Factoring Retirement Benefits In An Estate Plan For Your Spouse

2 May 2017
 Categories: Law, Blog

Do you want your spouse to live comfortably after you pass away, but you still want to give money to children or close family members? If so, it will bring up questions about how to handle your estate plan to ensure your spouse is taken care of. Part of a successful estate plan involves taking social security and retirement accounts into consideration, which can make it possible to ensure that everyone you want has financial security. Here are some tips to follow regarding how to factor retirement benefits in your estate plan.

Social Security

If you want to know how much you will receive in Social Security, you can use an online calculator or call for help at a local Social Security office. While the exact amount you receive will depend on when you take social security, it can give you a general idea of what to expect.

Two big factors that play into how much you will receive is when you were born and when you decide to take social security. If you wait until you are 62 years old, you can receive all the money that you are entitled to receive. Factors that can reduce how much you will receive include taking social security early or making additional income in retirement. Once you cross an income threshold, benefits are reduced by 50% of what you earned. For example, earning $1000 in additional income over the threshold can reduce your payments by $500.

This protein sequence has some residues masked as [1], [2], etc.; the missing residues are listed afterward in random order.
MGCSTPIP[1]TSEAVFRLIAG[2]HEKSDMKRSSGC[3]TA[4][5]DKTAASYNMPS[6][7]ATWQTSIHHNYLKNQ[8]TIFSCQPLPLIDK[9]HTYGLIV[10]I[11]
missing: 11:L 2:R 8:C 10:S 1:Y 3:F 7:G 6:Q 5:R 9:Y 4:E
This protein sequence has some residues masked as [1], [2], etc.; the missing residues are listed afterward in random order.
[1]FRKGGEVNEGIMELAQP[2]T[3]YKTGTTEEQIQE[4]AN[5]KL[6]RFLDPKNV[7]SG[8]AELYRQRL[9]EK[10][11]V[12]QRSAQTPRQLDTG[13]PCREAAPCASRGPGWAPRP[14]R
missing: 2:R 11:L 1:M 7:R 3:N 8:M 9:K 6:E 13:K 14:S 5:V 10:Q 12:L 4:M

If you delay taking Social Security in hope of getting the full amount, but pass away before you claim it, spouses can still receive Social Security benefits. They could start receiving benefits at 60 years old, with similar restrictions applying that will lower benefits if they are making too much additional income or claim it early.

Retirement Accounts

Your spouse will be eligible to receive access to your retirement accounts, even if you never used them. One thing to keep in mind is that taxes might need to be paid on any pensions that are withdrawn as a lump sum, so be sure to set money aside for this in your estate plan if this is what you want done. A Roth IRA is funded with income that was already taxed, so all earnings will be withdrawn tax free as long as it is done after your spouse is 59 years old.  If it is withdrawn early, penalties could be applied to the earnings.

By considering Social Security and retirement accounts, you can ensure that your spouse has they money they need after you pass away. For help creating your estate plan, work with a local lawyer, like Linn Schisel & DeMarco Attorneys At Law.